Spain Lost 16% Of Its Businesses And 10% Of Its Self-Employed In The First Nine Months Of 2020

2021-02-04   |   by CusiGO

The National Bureau of Statistics (INE) announced the impact of the epidemic in the first few months on Spain’s business structure. Between January and October 2020, 194000 employment units (16% of the total) were destroyed and 327000 self-employed (10%) were dismissed in Spain. According to the business demographic study, as previous studies have shown, the most affected are micro businesses, young employees and women (slightly more than men). On the positive side, the ine report shows how ETS has provided lifebuoys for thousands of Companies: of all the companies that use ETS, only 3.7% have closed their shutters before June, while 8.3% have closed their shutters without subscribing to ETS.


The biggest blow to society took place within a few days. In the first quarter, 140000 of Spain’s 1190870 companies went bankrupt, mainly between the announcement of the alert on March 14 and the 31st of that month. In the second quarter, the closure rate fell to 43360, and the economic recovery brought about the reopening of 26% of the companies closed between January and March. But in the third quarter, the failure of tourism activities once again left blood on the enterprises: 56000 enterprises closed down and 8900 enterprises recovered. As of October 1, there were still 996729 companies in Spain.


At the beginning of 2020, there were 2997941 self-employed people, and the first quarter was again their most difficult quarter. In late March, 190080 self-employed people were fired. Like businesses, the decline of 40% was restored in the second quarter, but it soared again in the summer: 102235 businesses closed down and 5465 self-employed businesses became active again. As of October 1, Spain still had 2.67 million self-employed people.

The smallest company, the most punished company

The smaller companies have been most affected by the crisis. As of October, the Spanish economy lost 21.5% of the enterprises with 1-5 employees, no less than 190600 enterprises. “We note a high correlation between the number of employees and the probability of survival,” ine explained in the report. In fact, the proportion of companies that successfully survived the crisis increased with the increase of the number of employees. Among the companies with 100 to 250 employees, less than 2% of them went bankrupt.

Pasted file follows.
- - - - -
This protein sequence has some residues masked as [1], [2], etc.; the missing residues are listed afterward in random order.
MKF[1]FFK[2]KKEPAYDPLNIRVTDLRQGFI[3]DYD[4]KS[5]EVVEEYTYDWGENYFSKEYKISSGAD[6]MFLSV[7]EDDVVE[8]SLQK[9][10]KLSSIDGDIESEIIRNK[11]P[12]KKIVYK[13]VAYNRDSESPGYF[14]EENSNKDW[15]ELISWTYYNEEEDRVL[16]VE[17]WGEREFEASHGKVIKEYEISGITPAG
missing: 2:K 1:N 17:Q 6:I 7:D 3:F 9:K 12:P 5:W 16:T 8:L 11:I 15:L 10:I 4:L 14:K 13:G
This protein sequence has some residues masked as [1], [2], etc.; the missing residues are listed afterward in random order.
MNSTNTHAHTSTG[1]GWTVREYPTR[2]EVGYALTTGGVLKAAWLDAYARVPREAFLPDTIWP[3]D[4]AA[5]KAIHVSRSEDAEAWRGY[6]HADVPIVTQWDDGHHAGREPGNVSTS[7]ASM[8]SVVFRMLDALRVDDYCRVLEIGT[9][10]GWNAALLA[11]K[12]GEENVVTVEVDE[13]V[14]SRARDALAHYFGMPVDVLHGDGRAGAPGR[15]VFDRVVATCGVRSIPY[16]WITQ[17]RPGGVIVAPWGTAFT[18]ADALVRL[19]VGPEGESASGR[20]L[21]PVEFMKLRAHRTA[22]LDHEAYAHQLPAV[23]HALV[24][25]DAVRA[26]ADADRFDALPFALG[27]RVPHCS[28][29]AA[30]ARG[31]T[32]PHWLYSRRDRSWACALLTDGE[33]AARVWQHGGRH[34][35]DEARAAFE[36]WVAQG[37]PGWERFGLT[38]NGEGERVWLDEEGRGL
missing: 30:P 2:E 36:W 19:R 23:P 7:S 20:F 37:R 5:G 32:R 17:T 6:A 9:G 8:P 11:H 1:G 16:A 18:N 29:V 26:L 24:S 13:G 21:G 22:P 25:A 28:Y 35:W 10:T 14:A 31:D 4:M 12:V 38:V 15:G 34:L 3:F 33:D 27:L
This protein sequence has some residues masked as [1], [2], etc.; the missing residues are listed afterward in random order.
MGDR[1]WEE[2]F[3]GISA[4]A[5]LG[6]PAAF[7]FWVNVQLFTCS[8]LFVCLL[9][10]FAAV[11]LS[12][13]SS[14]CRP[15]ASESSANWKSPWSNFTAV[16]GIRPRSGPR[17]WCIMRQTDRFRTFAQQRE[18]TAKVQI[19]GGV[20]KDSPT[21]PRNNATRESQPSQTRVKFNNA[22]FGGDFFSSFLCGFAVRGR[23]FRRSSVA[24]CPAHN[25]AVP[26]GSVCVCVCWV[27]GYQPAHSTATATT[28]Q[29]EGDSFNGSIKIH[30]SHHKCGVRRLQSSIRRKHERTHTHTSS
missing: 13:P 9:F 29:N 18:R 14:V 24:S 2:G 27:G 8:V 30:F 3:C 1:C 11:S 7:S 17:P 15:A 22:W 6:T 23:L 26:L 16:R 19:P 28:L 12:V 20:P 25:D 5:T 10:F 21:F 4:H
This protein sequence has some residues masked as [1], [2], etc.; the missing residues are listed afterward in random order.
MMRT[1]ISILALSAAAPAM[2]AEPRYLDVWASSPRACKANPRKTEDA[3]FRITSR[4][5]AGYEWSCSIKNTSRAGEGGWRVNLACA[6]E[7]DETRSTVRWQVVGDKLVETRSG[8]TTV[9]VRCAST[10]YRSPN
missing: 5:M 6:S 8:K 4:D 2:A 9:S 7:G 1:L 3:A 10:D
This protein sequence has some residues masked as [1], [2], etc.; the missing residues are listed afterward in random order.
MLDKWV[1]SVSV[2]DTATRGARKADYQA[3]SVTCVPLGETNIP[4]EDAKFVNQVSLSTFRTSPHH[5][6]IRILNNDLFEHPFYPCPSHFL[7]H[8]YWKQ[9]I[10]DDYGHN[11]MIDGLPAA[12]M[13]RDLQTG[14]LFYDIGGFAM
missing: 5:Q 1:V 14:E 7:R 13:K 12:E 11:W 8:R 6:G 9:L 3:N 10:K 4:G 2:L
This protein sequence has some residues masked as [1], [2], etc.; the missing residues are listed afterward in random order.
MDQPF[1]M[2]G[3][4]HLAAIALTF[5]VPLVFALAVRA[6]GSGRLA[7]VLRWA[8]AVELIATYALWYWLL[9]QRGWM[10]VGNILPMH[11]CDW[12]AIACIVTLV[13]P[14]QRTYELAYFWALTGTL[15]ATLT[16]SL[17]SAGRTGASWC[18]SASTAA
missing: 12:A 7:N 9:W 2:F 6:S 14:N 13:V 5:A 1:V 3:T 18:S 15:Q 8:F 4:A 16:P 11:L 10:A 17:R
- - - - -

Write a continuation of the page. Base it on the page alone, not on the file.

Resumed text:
Youth and women suffer the most

With the increase of self-employed age, their survival rate in the economic crisis is also higher and higher, only when they are over 60 years old will decline. 20.7% of the self-employed people under the age of 30 quit from January to September, 10 percentage points higher than the average survival rate of the sector. People aged 30-39 performed better (13.2%). On the other hand, the self-employed, who are 50-59 years old, are, in the words of statisticians, “the best evolutionary group in these quarters,” with a survival rate of 92%.

In terms of gender, self-employed women are slightly more affected than men. On October 1, the survival rate of women run businesses was 87.8%, compared with 90% for men.

Andalusia lost 33600 companies in nine months

Andalusia is the most punished community, absolute or relative. During the period from January to September, its business growth rate (high and low difference compared with the total business) was – 11.8%. In the first nine months of this year, it lost 33600 companies, followed by Canary Islands (- 9.4%), Castilla Raman (- 9.2%), Murcia (- 7.9%) and Valencia (- 7.3%). The other extreme is the Balearic Islands, with a growth rate of – 2.3% in the three quarters, followed by Basque (- 3.6%), Ceuta (- 3.8%), Galicia (- 5.1%) and Aragon (- 5.7%).